When the federal CDC eviction moratorium comes to an end, domestic violence and sexual assault survivors and their advocates need to know that they still have the housing protections promised to them by the federal Violence Against Women Act, if they are applying for or living in federally assisted housing.
Under VAWA, survivors of domestic violence, sexual assault, dating violence, and stalking have ongoing housing protections that prohibit evictions and federal housing assistance terminations because of the violence they experienced.
These VAWA safeguards can help survivors access and maintain safe and stable housing. Additionally, the housing protections exist regardless of the survivor’s sex, gender identity, or sexual orientation AND regardless of the sex, gender identity, or sexual orientation of the person who harmed them.
But accessing these protections—particularly in homes financed by Low Income Housing Tax Credit (LIHTC)—can be extremely difficult for survivors, as the federal government has given no guidance to LIHTC providers on VAWA compliance.
The stay-at-home orders issued to stop the spread of the COVID-19 virus increased the risk of domestic violence and sexual assault, while also decreasing the ability of survivors to safely ask for help. Since the start of COVID-19, cities across the U.S. reported significant increases in calls to police for intimate partner violence-related assistance. A study looking at one hospital in Boston found “…radiology scans and superficial wounds consistent with domestic abuse from March 11 to May 3 [of 2020] exceeded the totals for the same period in 2018 and 2019 combined.” Experts cite the fact that the stay-at-home orders increase the power of an abuser.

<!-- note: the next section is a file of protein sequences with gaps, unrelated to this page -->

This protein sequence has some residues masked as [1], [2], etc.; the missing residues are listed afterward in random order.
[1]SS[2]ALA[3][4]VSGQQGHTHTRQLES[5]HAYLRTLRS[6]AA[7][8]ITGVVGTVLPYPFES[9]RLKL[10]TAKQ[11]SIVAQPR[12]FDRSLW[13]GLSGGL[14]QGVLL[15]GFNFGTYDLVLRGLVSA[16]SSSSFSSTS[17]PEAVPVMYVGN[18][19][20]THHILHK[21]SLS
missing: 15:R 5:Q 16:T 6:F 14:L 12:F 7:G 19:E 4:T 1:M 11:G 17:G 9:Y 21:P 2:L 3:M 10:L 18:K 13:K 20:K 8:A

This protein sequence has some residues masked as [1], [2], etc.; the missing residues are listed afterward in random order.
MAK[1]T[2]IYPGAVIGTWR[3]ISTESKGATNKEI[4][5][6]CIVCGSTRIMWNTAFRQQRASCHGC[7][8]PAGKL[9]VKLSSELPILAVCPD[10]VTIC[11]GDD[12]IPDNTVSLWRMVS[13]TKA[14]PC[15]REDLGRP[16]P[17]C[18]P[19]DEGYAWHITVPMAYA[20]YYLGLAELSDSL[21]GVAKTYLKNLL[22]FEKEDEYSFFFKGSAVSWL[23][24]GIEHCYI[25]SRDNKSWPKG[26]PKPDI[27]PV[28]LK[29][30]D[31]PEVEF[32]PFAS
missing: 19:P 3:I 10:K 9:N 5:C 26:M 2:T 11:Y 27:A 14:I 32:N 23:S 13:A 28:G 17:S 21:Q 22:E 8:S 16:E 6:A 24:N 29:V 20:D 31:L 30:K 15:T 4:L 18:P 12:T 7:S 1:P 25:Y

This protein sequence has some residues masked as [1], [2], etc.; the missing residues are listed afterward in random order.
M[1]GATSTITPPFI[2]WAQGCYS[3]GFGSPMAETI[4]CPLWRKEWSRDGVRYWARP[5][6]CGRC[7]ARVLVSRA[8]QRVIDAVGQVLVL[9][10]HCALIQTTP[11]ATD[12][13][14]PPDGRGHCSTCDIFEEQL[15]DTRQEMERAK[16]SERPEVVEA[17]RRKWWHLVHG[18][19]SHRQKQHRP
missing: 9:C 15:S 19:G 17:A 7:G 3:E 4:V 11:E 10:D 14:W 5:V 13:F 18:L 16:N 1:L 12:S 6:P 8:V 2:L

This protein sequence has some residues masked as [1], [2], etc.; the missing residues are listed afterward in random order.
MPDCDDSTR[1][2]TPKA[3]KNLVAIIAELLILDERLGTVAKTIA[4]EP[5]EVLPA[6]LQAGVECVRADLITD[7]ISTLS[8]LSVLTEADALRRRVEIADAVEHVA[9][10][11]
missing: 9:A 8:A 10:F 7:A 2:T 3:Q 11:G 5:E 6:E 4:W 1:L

The connections between violence in the home and housing needs are well documented. Nearly half of women who experienced intimate partner violence were in need of housing resources. The same report later writes:
“Women and men who experienced housing insecurity in the past 12 months (10.0 percent and 7.9 percent, respectively) had a significantly higher 12-month prevalence of rape, physical violence, or stalking by an intimate partner compared to women and men who did not experience housing insecurity (2.3 percent and 3.1 percent, respectively).”
Since the beginning of the pandemic, things have only worsened for survivors. Around 40 percent of rape crisis centers across the U.S. have seen an increase in demand for services, with many of the requests coming from minors experiencing sexual abuse by family members or people who live with them. There has also been a major uptick in the number of formal sexual harassment complaints filed by tenants against their landlords. Tenants report that their landlords are sexually harassing them by using their fears of housing insecurity created by the pandemic.